(Refiles to correct day in first paragraph to Wednesday)
* Rebar futures up slightly, coking coal also higher
* Goldman Sachs thinks most of selloff in iron ore is done
By Manolo Serapio Jr
MANILA, Nov 28 (Reuters) - Chinese iron ore futures ticked higher after a three-day decline on Wednesday, but the steelmaking raw material traded close to 4-1/2-month lows as concerns over plentiful supply capped gains in steel prices.
China’s steel sector slid into a bear market on Monday, with the benchmark rebar contract sliding 21 percent from this year’s peak as increased supply combined with slower demand, fueling a rout in iron ore and coking coal.
Iron ore for January delivery on the Dalian Commodity Exchange was up 0.3 percent at 468.50 yuan ($67) a tonne by 0202 GMT, not far above Tuesday’s low of 459 yuan, which was the weakest since July 11.
“We think the broad-based sell-off in steelmaking raw materials is mainly driven by weakening steel margins, which in turn is due to looser-than-expected winter steel production curtailment and higher-than-expected steel supply in a macro environment with elevated uncertainties and weak sentiment,” Goldman Sachs analysts said in a report.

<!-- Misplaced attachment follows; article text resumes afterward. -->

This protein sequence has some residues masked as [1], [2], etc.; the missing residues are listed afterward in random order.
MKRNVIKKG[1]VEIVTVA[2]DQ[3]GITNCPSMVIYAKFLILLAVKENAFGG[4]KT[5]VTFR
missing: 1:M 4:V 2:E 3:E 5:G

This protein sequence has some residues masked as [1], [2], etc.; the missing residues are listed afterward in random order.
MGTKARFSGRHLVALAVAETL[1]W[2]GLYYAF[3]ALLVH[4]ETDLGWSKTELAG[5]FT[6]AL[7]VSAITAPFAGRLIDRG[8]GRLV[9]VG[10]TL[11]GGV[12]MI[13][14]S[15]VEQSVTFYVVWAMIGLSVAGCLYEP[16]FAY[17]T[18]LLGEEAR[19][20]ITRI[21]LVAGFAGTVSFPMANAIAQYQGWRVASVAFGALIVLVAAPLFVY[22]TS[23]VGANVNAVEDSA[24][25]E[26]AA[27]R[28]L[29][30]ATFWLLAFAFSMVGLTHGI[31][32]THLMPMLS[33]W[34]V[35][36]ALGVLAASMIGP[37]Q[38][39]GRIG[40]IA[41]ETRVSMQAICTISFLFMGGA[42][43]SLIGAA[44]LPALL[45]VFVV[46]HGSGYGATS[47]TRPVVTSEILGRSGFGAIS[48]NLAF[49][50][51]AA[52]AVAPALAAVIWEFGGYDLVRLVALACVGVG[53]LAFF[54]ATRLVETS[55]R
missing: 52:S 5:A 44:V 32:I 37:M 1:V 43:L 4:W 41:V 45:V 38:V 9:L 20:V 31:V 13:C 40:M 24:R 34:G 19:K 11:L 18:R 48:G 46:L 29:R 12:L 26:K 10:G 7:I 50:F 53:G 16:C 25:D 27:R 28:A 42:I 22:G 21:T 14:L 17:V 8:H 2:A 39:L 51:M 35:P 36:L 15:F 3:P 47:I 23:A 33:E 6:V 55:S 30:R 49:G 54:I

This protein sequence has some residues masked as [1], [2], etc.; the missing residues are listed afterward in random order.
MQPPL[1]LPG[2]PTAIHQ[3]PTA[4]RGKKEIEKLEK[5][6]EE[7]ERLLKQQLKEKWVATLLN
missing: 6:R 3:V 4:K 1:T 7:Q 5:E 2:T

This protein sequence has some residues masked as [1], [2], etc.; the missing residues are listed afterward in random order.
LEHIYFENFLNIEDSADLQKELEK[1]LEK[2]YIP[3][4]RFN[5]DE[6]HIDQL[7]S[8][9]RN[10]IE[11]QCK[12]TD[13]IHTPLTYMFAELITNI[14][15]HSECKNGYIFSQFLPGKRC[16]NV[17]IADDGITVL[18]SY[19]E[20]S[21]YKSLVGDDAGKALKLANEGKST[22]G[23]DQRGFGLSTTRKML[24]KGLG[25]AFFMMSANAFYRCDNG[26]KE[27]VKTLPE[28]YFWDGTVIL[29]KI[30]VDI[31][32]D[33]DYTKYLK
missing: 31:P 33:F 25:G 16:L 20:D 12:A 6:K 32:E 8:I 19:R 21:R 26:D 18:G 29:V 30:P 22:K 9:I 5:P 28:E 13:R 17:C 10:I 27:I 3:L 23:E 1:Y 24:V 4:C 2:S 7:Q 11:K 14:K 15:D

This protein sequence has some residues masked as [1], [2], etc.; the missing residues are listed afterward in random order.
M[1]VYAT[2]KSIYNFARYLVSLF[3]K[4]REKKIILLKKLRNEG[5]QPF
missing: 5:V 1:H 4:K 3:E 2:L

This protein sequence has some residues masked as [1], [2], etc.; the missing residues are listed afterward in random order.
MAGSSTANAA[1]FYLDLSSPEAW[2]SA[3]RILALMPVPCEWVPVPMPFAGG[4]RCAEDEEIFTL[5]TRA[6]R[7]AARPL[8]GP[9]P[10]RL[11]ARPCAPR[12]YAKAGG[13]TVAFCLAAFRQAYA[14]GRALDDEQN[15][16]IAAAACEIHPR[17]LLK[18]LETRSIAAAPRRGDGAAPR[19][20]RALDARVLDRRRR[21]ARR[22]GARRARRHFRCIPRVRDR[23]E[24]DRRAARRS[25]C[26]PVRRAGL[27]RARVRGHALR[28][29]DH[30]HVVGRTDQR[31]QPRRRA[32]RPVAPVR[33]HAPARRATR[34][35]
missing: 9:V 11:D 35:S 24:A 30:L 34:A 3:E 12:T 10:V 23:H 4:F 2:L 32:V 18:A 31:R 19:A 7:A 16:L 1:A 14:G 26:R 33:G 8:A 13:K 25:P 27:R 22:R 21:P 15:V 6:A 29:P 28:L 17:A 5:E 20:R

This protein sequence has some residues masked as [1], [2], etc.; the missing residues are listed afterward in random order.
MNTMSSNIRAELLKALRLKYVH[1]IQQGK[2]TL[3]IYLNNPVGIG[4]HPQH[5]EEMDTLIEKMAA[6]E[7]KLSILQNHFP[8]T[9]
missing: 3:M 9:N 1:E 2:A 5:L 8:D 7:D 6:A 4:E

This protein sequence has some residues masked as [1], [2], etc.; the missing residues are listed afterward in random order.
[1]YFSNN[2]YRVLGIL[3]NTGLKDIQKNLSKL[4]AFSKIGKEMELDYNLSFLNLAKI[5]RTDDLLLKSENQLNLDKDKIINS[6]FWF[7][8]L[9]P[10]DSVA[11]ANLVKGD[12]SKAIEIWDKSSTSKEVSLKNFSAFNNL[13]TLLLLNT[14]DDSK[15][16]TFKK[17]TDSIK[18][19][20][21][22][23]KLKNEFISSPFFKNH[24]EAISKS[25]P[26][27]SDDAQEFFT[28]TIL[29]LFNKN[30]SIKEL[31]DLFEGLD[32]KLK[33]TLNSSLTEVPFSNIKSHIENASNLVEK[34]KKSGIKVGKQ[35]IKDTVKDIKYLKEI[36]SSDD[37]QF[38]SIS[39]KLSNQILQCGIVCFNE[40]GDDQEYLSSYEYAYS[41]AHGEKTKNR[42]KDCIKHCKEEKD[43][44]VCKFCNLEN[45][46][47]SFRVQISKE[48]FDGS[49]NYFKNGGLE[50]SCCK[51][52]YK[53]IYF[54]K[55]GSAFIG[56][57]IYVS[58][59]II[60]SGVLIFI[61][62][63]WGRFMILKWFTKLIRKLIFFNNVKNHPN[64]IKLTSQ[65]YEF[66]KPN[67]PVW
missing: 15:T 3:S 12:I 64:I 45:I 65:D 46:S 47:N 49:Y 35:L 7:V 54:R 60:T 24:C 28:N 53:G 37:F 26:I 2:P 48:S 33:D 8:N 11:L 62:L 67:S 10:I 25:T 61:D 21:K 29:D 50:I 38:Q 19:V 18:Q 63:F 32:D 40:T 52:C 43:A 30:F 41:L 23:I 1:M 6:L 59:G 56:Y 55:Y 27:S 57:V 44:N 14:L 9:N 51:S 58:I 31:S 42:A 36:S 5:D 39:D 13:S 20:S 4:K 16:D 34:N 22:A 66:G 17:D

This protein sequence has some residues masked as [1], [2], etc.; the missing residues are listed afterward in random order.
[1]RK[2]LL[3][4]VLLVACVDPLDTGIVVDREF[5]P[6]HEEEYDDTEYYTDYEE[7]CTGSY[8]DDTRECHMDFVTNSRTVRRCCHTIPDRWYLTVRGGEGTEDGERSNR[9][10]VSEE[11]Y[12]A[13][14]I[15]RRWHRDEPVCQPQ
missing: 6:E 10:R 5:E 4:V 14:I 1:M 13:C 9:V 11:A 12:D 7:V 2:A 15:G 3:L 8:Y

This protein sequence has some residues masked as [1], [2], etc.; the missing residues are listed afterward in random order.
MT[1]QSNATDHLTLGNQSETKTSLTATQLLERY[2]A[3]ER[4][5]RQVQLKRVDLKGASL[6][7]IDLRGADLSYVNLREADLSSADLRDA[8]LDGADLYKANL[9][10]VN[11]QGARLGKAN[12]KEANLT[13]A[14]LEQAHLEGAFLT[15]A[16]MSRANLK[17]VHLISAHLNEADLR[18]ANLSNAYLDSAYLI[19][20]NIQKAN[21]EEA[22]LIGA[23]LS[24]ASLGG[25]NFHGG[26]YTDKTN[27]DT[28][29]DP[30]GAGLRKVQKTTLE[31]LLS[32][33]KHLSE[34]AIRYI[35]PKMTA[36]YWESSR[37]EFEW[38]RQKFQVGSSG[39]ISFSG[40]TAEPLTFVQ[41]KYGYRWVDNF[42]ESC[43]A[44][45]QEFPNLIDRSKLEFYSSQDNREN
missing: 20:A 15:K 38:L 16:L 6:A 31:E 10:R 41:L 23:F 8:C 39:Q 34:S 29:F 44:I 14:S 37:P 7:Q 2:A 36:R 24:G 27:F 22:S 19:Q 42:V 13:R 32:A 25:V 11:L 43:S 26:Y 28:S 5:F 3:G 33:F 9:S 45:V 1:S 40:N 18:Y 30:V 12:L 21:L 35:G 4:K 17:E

Instead of repeating last winter’s blanket curbs, China allowed cities and provinces to decide their own output restrictions based on emission levels during the current winter heating season that should last through March.
Traders are worried the seasonal weakness in steel demand during winter could extend through next year with the Chinese economy facing risks from a protracted trade dispute with the United States.
Chinese mills ran up losses for the first time in three years this month, ending years of solid profit margins.
Spot iron ore prices fell further, with the 62-percent benchmark for delivery to China SH-CCN-IRNOR62 slipping 0.8 percent to $63.40 a tonne on Tuesday, according to SteelHome consultancy. That was its lowest since July 17 and came after the spot benchmark’s 12.3-percent slump on Monday.
“At $64/tonne, we think most of the correction is behind us,” Goldman Sachs analysts said, sticking to their three-month target price of $70 a tonne and $60 a tonne over the next six to 12 months.
The most-active January rebar on the Shanghai Futures Exchange was up 0.5 percent at 3,608 yuan a tonne.
Coking coal futures rose 0.9 percent to 1,320 yuan per tonne and coke gained 0.4 percent to 2,122.50 yuan.
$1 = 6.9542 Chinese yuan Reporting by Manolo Serapio Jr.; editing by Richard Pullin